“We expect, rightfully so, for health professionals to approach their patients with care and compassion but that turned into aggression and frustration — we see that way more with Indigenous and people of colour,” Alani-Verjee said.

“They’re often mistrusted within the health-care system, and are thought to be more likely to be violent and aggressive, leading to very quick escalation.”

Report paints husband as the aggressor: lawyer

In his letter to OIPRD, Kutty said Lakeridge Health staff failed in their handling of the situation.

“The attending physician, nurses and officers all note in their statements that Mr. Jeffers appeared disturbed, but took no action to address this appropriately,” Kutty wrote.

“The investigative report’s depiction of events without their context paints Mr. Jeffers as the aggressor. Examining Mr. Jeffers’ actions in context, however, clearly illustrates that he was acting out of fear and distress.”

Due to patient confidentiality, Lakeridge Health said it could not speak about individual cases, but that “it is committed to working with the communities we serve to promote a just and equitable environment for all members of our diverse community, including those who are most vulnerable.”

A witness filmed two police officers pinning Livingston Jeffers to the ground outside an Ajax, Ont. hospital, on Oct. 30, 2018.
Supplied video screenshot
A witness filmed two police officers pinning Livingston Jeffers to the ground outside an Ajax, Ont. hospital, on Oct. 30, 2018.

Tre dropped off his grandfather and grandmother at the hospital around 6:30 p.m. on Oct. 30, 2018.

More than three hours later, Pamelia was assessed by a doctor who determined she was “delusional and paranoid” and advised that she see the hospital’s crisis intervention team, according to medical records supplied by the Jeffers’ lawyer.

The crisis team includes a nurse or social worker who helps to de-escalate situations, consults with the patient, and suggests possible treatments and community resources, hospital spokesperson Sharon Navarro said in a statement. In most cases, the patient is discharged. Sometimes patients are admitted to the mental health unit.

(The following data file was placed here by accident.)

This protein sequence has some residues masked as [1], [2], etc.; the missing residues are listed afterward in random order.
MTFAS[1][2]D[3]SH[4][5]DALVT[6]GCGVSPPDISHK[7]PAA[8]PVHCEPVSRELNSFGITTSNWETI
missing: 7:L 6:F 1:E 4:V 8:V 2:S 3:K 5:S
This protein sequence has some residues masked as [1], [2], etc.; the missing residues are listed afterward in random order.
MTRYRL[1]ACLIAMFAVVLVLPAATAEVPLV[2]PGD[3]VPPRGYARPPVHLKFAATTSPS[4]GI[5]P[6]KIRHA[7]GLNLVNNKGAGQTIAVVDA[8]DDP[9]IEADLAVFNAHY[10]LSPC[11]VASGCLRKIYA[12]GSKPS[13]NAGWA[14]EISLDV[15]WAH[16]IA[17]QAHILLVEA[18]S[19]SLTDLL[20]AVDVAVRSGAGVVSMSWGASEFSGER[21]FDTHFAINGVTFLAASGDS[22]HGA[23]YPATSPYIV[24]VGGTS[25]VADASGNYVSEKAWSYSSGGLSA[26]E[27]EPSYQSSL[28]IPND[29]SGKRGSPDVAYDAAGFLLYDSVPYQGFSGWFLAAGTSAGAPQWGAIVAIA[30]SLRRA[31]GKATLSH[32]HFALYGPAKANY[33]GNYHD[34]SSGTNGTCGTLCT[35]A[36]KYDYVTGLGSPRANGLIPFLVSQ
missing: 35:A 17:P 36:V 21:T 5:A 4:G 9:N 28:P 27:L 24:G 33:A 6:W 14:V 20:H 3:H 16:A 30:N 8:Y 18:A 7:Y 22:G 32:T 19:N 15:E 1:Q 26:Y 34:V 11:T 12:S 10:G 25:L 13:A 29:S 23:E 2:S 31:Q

That crisis team, however, wasn’t staffed the night of the Jeffers’ visit, so the doctor advised Pamelia that she should go home and return the next day, according to the police investigation report.

(Since this incident, the hospital’s crisis team has become available 24/7.)

The doctor wrote in his note that Pamelia “never tried to hurt anybody or herself.” However, shortly after the assessment, he decided to place Pamelia on the Form 1, which would require her to remain on site. He later told police investigators he couldn’t remember why he changed his mind.

A nurse told the Jeffers that Pamelia now couldn’t leave the hospital and then left to prepare the form, according to the police report. Their medical records show that the hospital did not issue the Form 1 for Pamelia until after the violent incident with police.

Pamelia and Livingston Jeffers are seen in a photo from this year.
Pamelia and Livingston Jeffers are seen in a photo from this year.

Security footage from the hospital showed the Jeffers walking out of the hospital. The nurse, alerted by a colleague that they were leaving, followed them out the door and down the sidewalk near the ambulance bay, joined by two security guards. She was trying to explain that Pamelia wasn’t allowed to leave, but Jeffers “refused to listen,” according to the police report.

The nurse described him as “very angry” and said she was “afraid for her safety as he was yelling and very close to her.” One of the security guards described Jeffers as “confused,” said the police report.

Intersection of ethnicity and mental health

Little data is collected about racialized Canadians, making it difficult for researchers to study how ethnicity intersects with health care and mental health.